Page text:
If you suspect an issue with gluten, dairy, or soy there are tests you can do to rule out both celiac disease and gluten sensitivity. You can also test for both allergies to dairy and soy and sensitivities to dairy and soy. The problem is that they are different tests.
If you want to rule out full blown celiac disease, start with the genetic test. If you don’t have any copies of the genes DQ2 or DQ8 then you don’t have celiac disease. I have both genes so I qualified for further testing. Prometheus labs does a great test that tells you how many copies of each you have.
The second test that your doctor will probably recommend is the IgA transmutase blood test. I am not a doctor, but I don’t like to rely on a single blood test. I have had tests that showed no white blood cells, and the repeat showed the same, and then a third test two weeks later was normal. Blood seems very reactive to me and the result you get today is not necessarily the same as the result you will get in two weeks. They are great for telling you about acute issues, but if I relied on a single blood test I am not sure I would ever have known I had gestational diabetes.
Plus three year olds do not react well to blood tests.
If you manage to fail both tests (and you will need to be eating gluten daily or the blood test will likely show negative for CD) then you get the intestinal biopsy which requires that you be anesthetized. I did not want my preschooler anesthetized.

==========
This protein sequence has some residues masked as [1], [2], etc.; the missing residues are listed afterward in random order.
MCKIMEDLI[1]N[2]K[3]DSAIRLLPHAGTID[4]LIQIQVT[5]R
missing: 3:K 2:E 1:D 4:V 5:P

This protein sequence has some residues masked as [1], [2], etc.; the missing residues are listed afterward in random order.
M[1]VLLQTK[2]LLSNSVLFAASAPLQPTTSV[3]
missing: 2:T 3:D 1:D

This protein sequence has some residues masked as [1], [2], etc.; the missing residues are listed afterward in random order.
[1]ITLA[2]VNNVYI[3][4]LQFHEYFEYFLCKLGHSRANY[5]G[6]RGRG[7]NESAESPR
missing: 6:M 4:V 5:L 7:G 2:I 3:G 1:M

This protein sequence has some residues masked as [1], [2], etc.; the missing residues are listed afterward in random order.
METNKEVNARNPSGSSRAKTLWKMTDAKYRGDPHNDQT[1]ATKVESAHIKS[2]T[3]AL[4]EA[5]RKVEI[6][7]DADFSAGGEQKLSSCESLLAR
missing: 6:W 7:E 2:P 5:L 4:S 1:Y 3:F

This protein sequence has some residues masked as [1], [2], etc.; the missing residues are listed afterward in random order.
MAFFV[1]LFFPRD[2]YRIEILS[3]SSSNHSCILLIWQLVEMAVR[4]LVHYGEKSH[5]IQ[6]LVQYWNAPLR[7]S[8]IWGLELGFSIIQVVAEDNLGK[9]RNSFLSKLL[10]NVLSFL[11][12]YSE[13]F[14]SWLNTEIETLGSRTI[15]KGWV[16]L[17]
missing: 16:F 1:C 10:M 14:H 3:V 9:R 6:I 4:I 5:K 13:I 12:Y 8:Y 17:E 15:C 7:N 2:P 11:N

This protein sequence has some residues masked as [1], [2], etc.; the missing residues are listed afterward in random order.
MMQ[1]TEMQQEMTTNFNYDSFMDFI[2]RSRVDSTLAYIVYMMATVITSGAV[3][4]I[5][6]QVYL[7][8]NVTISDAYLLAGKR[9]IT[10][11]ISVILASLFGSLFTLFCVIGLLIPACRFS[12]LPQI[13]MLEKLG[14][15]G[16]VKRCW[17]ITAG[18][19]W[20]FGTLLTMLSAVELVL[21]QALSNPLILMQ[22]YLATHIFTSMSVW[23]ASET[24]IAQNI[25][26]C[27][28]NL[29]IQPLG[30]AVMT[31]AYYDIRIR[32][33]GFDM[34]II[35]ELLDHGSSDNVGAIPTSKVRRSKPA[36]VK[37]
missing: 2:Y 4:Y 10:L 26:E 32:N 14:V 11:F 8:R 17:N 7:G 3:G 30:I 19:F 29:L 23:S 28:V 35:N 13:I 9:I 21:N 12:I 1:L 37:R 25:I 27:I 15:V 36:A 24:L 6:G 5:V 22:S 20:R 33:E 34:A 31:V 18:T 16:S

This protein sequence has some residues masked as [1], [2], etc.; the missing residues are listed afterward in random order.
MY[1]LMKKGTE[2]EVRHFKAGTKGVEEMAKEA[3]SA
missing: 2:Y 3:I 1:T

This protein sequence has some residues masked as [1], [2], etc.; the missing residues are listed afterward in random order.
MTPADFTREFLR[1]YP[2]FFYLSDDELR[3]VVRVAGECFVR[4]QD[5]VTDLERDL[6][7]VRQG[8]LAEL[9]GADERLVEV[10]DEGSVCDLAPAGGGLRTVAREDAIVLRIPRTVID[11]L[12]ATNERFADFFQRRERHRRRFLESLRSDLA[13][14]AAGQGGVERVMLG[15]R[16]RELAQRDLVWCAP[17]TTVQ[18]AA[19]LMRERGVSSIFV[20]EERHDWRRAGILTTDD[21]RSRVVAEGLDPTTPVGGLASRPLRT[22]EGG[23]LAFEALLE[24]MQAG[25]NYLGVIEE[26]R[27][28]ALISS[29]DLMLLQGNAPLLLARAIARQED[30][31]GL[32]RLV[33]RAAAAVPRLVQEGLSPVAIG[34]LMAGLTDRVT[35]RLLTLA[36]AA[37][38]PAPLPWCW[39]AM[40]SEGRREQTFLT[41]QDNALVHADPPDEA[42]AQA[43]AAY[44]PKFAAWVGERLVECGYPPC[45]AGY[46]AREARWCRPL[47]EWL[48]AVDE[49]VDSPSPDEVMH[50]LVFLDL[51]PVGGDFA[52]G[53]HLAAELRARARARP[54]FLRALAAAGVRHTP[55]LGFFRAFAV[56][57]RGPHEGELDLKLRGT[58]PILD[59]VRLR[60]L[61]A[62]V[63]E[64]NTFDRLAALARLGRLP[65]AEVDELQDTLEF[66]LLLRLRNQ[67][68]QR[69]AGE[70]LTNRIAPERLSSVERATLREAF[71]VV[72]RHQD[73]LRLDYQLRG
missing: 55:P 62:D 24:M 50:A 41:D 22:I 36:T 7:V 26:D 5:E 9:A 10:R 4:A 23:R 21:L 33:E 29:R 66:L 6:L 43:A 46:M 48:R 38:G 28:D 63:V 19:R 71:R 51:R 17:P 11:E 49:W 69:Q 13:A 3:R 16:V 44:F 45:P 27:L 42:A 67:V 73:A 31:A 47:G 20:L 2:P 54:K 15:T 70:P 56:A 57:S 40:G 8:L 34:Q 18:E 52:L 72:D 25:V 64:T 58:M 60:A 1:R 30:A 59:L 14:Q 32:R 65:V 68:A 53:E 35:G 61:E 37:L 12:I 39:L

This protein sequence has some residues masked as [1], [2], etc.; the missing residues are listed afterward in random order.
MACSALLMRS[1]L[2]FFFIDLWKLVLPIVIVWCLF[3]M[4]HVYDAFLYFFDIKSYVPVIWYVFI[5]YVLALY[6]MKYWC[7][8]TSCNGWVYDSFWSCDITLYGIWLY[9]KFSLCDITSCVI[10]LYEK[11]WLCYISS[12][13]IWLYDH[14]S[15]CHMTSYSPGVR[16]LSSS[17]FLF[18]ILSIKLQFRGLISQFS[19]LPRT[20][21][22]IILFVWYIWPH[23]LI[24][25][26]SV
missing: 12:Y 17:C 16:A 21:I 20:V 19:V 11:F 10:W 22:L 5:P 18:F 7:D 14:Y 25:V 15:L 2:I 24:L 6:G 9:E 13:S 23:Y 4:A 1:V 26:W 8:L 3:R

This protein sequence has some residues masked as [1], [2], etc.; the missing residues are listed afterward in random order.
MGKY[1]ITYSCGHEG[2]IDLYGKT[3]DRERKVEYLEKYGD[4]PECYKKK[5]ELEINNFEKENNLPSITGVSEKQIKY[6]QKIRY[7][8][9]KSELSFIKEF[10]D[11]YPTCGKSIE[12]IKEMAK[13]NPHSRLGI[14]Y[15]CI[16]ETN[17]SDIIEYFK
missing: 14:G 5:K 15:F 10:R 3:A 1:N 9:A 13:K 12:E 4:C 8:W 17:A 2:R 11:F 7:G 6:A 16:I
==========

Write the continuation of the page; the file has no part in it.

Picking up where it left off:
So we used a company called Enterolab. I will provide a link to their site at the end of this article. They test poop instead. You freeze the poop and mail it to them along with the cheek swabs and you get back a pretty comprehensive report about your DNA and your level of sensitivity to whichever common foods you have tested. We tested gluten and dairy but you may also want to test for soy or other foods that they offer. You don’t need a prescription but you do need a few hundred dollars. Insurance is unlikely to cover the test.
In addition, because the test has not been peer-reviewed, doctors don’t recommend it. They are concerned about the validity of the results. That said, it is very difficult if you know microbiology (I know enough to be dangerous) to show why it would not work and many gluten-free parents think Dr. Fine is wonderful for making this test available.
So in my case I determined that
1) I had both genes
2) I had virtually all of the common symptoms
3) My son failed the Enterolab test by a laughable margin.
4) My son improved visibly within a week on the gluten, dairy, and soy-free diet.
So I used the true gold standard. I went 100% gluten and dairy free for two full months. Not a crumb. Not a salad that had previously had a crouton on it.
Then I ate half a pizza. Within an hour I literally passed out. I then spent two days in the bathroom.
I did it again. Two more months of good behavior. This time I ate a sandwich with regular bread. Again, an hour later I was dizzy and ill. More time in the bathroom.
The third time was an accident. I was glad I knew where all the bathrooms were in the local stores.
There was no fourth time. I knew. By then I had watched as I literally got younger looking. People thought I had done something to my face. Health problems I had for years were melting away.
So I thought the Enterolab test was terrific and I recommend it as a way to rule out major food sensitivities like gluten, dairy and soy as the source of your problems. If you get a negative answer, then this is probably not your problem.
If you get a positive answer try the diet.
If you want to check out Enterolab, here is the link